Parliament, Wednesday, 26 August 2020 – The Portfolio Committee on Defence and Military Veterans today conducted a workshop with the South African National Defence Force (SANDF) to get an in-depth understanding of the challenges relating to the SANDF’s human resource structure and force rejuvenation plans.

The workshop took place following the committee’s concern over the continuous annual budget shortfall of around R3 billion towards the compensation of employees. The workshop exposed the impact of the shortfall on the mandate of the SANDF, its implications on the country’s defence system, and its impact on the ageing top-heavy structure of the Defence Force.

Following the SANDF’s presentations, Chairperson of the committee, Mr Cyril Xaba, told the SANDF that the compensation of employees competes with other programmes, and the current expenditure patterns leave limited funds available for operations and capital acquisition, and that could weaken the capabilities of the military. The SANDF, he said, continues to state its intentions of addressing the matter without applying timelines to these plans.

One of the force rejuvenation approaches highlighted by the SANDF during the workshop was the creation of opportunities of appointment in other government departments, but the committee is of the view that this is not an effective plan since the government is compelled to reduce the wage bill.

While the rejuvenation strategy aims to change the human resource profile of the SANDF without compromising the force’s capability to plan, prepare and conduct military operations, National Treasury’s Budget and Policy Analyst, Dr Rendani Randela, has confirmed that the rejuvenation plan in its current form will not resolve the challenges faced by the department.

The committee is concerned that the large number of trainees recruited under the Military Skills Development System (MSDS) are not absorbed into the force, but go back into the poverty-stricken communities, and unemployment could result in them using the acquired skills for nefarious reasons.

The Deputy Chairperson of the Defence Force Service Commission, Ms Sebina Hlapolosa, told the committee that the MSDS has a direct relationship with the rejuvenation of the force, she said, unless there is a room for the trainees to be absorbed, the rejuvenation of the Defence Force is unlikely to happen.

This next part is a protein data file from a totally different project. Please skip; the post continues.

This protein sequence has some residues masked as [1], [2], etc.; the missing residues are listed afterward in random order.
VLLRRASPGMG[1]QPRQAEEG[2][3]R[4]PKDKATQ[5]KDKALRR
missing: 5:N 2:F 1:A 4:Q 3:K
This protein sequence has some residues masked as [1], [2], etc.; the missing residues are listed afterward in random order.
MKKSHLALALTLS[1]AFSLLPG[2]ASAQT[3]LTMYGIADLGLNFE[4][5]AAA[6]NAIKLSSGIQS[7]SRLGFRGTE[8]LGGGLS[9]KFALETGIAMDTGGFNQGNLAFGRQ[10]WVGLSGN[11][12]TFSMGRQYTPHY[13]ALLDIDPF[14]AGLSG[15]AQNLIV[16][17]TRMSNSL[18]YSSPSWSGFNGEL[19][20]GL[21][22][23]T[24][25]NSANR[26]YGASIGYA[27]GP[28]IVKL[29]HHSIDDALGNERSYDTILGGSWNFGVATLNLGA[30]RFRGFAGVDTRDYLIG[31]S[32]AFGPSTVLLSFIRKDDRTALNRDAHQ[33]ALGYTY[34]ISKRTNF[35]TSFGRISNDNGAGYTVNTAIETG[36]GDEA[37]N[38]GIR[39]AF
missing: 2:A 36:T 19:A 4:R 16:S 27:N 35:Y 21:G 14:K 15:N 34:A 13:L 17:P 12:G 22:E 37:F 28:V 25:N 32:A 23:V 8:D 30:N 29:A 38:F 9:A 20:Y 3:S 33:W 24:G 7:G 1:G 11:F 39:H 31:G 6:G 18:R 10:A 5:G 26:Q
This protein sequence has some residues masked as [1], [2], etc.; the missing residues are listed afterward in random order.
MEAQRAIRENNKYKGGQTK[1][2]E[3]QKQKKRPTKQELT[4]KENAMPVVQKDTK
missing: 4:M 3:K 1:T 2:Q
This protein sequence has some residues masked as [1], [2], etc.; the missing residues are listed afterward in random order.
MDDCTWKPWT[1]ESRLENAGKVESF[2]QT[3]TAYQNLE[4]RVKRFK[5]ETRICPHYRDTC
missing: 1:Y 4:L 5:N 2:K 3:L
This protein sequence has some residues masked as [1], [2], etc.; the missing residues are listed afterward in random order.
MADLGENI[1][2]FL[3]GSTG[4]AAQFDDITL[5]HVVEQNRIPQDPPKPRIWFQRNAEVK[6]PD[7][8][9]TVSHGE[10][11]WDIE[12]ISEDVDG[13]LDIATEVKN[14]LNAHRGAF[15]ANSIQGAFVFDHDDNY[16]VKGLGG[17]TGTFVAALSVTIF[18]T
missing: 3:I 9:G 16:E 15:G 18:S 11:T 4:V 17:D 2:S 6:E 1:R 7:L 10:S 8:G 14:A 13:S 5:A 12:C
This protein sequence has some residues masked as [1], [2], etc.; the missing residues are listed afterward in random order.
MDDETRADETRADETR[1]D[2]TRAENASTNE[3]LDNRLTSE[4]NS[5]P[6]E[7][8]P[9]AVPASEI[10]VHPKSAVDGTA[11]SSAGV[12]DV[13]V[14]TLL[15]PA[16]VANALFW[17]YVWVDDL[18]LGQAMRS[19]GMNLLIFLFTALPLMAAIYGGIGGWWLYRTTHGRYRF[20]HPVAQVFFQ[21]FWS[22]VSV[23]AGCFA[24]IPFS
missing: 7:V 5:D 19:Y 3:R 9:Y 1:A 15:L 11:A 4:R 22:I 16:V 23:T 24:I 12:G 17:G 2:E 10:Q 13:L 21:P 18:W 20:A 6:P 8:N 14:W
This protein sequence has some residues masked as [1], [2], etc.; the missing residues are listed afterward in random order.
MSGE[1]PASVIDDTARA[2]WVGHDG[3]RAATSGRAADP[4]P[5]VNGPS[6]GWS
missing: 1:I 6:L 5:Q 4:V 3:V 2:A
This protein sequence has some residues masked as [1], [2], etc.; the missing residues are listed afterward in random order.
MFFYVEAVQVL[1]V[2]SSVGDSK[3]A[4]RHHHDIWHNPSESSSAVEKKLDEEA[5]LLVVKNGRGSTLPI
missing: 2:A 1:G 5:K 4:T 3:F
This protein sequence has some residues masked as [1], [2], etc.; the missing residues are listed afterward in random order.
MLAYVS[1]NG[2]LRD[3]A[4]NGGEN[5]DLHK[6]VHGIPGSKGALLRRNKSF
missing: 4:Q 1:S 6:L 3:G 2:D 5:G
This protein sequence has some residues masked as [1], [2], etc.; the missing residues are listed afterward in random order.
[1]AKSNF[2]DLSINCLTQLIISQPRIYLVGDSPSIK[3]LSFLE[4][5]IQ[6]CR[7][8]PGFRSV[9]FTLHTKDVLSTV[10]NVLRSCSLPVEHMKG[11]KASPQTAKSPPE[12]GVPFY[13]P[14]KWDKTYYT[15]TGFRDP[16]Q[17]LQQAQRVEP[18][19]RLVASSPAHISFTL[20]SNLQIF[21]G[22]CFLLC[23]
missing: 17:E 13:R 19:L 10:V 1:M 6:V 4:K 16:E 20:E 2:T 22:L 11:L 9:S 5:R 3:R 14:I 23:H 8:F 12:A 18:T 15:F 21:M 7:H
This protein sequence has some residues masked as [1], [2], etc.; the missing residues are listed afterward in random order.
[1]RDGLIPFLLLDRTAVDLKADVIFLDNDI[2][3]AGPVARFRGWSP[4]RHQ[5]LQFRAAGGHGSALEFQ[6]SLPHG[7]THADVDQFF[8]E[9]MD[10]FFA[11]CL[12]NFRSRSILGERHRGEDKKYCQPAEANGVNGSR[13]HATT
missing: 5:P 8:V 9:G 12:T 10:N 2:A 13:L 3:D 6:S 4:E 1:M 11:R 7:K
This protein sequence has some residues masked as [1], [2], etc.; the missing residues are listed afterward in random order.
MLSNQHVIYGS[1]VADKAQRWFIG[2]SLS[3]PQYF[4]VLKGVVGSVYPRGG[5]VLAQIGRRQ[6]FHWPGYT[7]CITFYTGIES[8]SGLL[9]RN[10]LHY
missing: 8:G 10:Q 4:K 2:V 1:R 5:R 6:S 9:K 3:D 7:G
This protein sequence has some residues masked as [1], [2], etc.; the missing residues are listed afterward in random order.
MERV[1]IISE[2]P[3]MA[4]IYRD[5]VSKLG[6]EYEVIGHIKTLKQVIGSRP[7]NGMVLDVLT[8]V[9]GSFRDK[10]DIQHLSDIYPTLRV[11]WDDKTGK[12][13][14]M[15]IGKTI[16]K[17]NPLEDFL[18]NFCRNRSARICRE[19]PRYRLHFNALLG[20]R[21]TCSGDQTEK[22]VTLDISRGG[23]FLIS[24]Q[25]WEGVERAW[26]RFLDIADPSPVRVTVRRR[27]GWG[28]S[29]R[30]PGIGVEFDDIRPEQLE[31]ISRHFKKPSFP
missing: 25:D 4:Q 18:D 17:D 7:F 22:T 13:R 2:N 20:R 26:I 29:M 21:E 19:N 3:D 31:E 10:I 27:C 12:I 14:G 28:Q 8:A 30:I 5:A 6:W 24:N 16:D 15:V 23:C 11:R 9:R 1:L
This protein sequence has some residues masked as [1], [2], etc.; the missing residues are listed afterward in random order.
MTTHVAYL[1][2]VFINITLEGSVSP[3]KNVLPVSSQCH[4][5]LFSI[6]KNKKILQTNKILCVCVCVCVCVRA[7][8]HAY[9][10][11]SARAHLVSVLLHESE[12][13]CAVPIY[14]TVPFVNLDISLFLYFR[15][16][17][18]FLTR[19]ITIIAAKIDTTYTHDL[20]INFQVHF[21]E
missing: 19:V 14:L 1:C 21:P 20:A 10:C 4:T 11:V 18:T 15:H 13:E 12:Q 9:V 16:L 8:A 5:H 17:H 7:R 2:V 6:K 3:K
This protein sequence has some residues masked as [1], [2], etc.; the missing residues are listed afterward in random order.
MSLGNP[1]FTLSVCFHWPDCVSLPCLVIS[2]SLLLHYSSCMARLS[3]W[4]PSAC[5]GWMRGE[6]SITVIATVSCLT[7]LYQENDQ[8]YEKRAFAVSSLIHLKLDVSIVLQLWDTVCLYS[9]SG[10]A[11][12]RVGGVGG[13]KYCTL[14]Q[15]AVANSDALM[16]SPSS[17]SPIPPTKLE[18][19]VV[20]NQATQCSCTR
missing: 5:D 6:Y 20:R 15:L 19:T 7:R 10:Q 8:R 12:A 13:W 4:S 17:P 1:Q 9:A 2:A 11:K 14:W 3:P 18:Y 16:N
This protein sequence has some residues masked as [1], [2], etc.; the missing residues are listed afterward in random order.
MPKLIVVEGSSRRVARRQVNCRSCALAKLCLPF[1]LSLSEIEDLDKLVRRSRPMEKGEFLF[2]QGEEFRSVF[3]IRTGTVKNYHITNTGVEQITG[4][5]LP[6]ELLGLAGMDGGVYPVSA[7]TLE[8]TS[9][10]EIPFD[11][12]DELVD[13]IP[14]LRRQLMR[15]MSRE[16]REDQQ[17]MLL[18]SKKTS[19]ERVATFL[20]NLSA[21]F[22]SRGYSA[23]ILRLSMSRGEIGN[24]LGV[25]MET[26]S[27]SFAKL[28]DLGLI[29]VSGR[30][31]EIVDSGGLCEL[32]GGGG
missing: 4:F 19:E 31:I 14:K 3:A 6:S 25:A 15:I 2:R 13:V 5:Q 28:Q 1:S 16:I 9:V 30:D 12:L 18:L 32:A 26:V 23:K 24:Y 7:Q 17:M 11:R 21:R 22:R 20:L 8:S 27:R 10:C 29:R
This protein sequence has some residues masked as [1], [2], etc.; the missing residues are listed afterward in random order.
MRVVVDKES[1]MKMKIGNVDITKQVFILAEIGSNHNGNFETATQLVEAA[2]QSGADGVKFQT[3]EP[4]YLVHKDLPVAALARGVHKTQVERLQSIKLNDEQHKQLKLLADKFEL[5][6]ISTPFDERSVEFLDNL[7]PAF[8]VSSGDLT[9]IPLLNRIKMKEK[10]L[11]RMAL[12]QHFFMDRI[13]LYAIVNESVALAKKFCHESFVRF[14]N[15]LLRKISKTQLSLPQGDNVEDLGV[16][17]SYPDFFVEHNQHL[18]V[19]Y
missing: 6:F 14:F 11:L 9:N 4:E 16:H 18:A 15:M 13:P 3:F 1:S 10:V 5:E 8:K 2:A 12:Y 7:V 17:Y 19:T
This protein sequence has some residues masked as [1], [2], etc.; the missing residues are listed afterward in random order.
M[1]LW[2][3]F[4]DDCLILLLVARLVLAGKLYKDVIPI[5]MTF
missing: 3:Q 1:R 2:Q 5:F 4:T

Confirming the view that the SANDF has a top-heavy structure, Ms Hlapolosa told the committee that the SANDF, in its current form, has more Generals than the South African Police Services (SAPS) which has a permanent structure which is bigger than the SANDF. She said this reinforces the need to review the current structure.

Mr Xaba said that the challenges in the SANDF should not be allowed to escalate to a point where the operational readiness of the force is affected. “You cannot be an army with no equipment, and the cost of your employees cannot overshadow the maintenance of prime mission equipment,” he said.

The committee has instructed the SANDF to develop, and present to it within the next month, an action plan with clear timeframes to address the challenges of the compensation of employment and the force rejuvenation strategy. Furthermore, the committee told the SANDF to address the issues related to the exit mechanism which at this point has no official status. The committee also resolved to engage the Military Command Council (MCC), in particular, the Chief of the SANDF on the force design of the SANDF.


For media enquiries or interviews with the Chairperson, please contact the Committee’s Media Officer:
Name: Felicia Lombard
Parliamentary Communication Services
Tel: 021 403 8285
Cell: 063 503 2364